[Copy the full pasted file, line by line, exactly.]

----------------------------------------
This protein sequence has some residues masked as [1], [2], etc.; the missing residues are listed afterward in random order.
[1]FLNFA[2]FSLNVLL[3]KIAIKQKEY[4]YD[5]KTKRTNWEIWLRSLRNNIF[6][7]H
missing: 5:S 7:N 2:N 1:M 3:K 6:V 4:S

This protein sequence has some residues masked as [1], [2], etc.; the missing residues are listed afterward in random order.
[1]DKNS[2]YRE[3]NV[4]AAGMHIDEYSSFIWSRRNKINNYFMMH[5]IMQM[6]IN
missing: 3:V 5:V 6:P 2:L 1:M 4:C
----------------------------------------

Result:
This protein sequence has some residues masked as [1], [2], etc.; the missing residues are listed afterward in random order.
[1]FLNFA[2]FSLNVLL[3]KIAIKQKEY[4]YD[5]KTKRTNWEIWLRSLRNNIF[6][7]H
missing: 5:S 7:N 2:N 1:M 3:K 6:V 4:S

This protein sequence has some residues masked as [1], [2], etc.; the missing residues are listed afterward in random order.
[1]DKNS[2]YRE[3]NV[4]AAGMHIDEYSSFIWSRRNKINNYFMMH[5]IMQM[6]IN
missing: 3:V 5:V 6:P 2:L 1:M 4:C